Kathryn Fagg is an experienced board member and senior executive having worked across a range of industries, from resources, to manufacturing and logistics, as well as banking and professional services in Australia, New Zealand and Asia. She was appointed to the Board of the Reserve Bank of Australia in May 2013.

In her executive career, Kathryn was with Linfox from 2009 through 2011, primarily as President FMCG, where she was responsible for providing logistics services to nine of the world's tenlargest FMCG companies in Australia, New Zealand and Asia, with most of the employees based in Asia.

Prior to joining Linfox in early 2009, Kathryn was with BlueScope Steel. She was President Asia, based in Singapore from 2007. Her other senior executive roles with BlueScope Steel included President, Australian Building and Logistics Solutions where she had responsibilities for BlueScope Lysaght, BlueScope Water, International Markets, IT, and Logistics. Kathryn joined BHP Steel, which subsequently became BlueScope Steel, in 2000, from the ANZ Banking Group. Her roles at ANZ included Managing Director – Global Transaction Services, Managing Director - Banking Products, General Manager, Retail Banking, in New Zealand, and State Manager, Retail Banking for South Australia and Northern Territory.

Prior to the ANZ, Kathryn was a management consultant with McKinsey & Co for four years, working on engagements focused on strategy and change management, across industries from resources through to financial services.Kathryn commenced her professional career as a petroleum engineer with Esso Australia, focused on extracting oil and gas from the fields in Bass Strait.

In terms of academic qualifications, Kathryn holds a B.E. in Chemical Engineering from the University of Queensland, and an M.Com. in Organisation Behaviour from the University of New South Wales.

Kathryn is Chair of the Melbourne Recital Hall and a Board member of the Breast Cancer Network of Australia (BCNA). She previously served on the Board, including as the Chair, of Parks Victoria. Kathryn is also a member of World Vision's Business Advisory Council and is on the The Hunger Project’s Victorian Development Board. Kathryn is actively involved with Chief Executive Women, as Chair of the Thought Leadership Committee, and as a member of the Scholarship Committee.

Kathryn resides in Melbourne with her husband, teenage son and assorted pets.

Pamela Young – Managing Director – Growthcurv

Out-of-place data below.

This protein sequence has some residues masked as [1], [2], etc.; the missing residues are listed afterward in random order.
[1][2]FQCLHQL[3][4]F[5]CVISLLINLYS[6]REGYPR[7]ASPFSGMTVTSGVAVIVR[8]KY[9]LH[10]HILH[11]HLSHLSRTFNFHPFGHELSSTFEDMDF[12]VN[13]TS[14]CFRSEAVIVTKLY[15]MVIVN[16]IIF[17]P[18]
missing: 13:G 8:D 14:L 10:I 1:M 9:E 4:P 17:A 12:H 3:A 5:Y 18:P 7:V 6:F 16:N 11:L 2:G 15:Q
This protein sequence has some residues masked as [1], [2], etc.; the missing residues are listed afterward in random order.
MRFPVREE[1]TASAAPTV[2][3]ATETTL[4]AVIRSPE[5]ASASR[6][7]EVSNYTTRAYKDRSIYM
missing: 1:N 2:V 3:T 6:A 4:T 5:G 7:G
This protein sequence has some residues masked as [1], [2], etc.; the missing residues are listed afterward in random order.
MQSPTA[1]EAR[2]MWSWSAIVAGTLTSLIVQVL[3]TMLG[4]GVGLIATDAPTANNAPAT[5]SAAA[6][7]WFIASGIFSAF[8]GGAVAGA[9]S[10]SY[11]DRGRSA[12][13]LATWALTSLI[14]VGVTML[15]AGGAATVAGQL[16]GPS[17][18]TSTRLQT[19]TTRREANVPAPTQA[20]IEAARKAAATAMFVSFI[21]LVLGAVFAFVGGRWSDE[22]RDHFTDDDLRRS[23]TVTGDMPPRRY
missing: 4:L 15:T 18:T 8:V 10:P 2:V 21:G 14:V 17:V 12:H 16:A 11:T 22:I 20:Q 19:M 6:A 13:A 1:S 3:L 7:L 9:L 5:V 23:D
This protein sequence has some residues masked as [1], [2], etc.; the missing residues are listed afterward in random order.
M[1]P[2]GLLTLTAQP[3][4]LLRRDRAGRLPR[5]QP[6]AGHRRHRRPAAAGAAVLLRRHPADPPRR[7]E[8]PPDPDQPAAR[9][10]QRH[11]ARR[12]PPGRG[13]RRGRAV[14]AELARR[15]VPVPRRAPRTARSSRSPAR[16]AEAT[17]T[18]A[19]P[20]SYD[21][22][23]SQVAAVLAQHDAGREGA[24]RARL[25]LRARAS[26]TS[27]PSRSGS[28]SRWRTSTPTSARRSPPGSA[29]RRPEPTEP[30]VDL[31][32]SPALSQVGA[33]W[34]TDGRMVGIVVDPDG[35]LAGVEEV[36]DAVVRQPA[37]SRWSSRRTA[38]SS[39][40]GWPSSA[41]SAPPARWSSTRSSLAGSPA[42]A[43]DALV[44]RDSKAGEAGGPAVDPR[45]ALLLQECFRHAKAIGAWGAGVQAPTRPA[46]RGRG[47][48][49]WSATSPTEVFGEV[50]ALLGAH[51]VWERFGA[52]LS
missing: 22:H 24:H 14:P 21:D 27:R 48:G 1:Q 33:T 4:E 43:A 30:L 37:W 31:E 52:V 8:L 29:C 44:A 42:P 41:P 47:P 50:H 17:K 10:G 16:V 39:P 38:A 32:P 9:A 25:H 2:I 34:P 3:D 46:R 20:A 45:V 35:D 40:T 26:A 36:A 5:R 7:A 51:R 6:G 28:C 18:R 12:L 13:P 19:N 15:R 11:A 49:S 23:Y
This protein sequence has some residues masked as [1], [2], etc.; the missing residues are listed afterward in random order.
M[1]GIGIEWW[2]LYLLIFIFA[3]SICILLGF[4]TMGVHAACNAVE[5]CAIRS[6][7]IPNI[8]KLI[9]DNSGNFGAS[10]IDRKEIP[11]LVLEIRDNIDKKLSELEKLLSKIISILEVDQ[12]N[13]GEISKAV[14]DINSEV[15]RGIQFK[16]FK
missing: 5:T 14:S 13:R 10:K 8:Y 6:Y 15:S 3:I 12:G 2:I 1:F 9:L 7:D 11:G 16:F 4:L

Pamela is a globally experienced executive director and strategy and change consultant. She is a visionary and strategic thinker, business developer and change agent; a specialist in culture and organisational change; and a leader and motivator.

Pamela has worked in many cultures including Australia, New Zealand, Singapore, the UK, continental Europe and the USA. Her cross-cultural and international expereince with global businesses adds richness to her insights and vision for the future of business and society.

Pamela has worked with global businesses to formulate strategy and lead major transformation, post-merger integration and culture change programs in four corners of the world.

She has worked with global leaders including Barclays Bank, Lloyds Bank, Prudential Bache, Winterthur Life, Zurich Financial Services, KPMG Europe Freshfield Bruckhaus Derringer, Fletcher Challenge, Sun Alliance, Macquarie Bank, AGSM, Fairfax Media, ACP Magazines, Russell McVeagh, Mallesons, Beca Group, and PricewaterhouseCoopers.

Pamela has held a number of executive roles including: Executive Director, Shook Lin & Bok, Singapore; Principal Consultant Kinsley Lord Towers Perrin, UK; and Transformation Director, Coffey International Australia.

Pamela has recently published a book about the need for culture change in Australia to boost diversity and productivity, stimulate growth and support our advancement into the Asia region. Its title is Stepping Up: Lead culture change for diversity and growth in the Asian century. Pamela interviewed 100 leaders from 16 cities and 26 industries across Australia and Asia and there are hundreds of quotes in Stepping Up that provide a true and accurate picture of the challenges and opportunities for Australian businesses and society to consider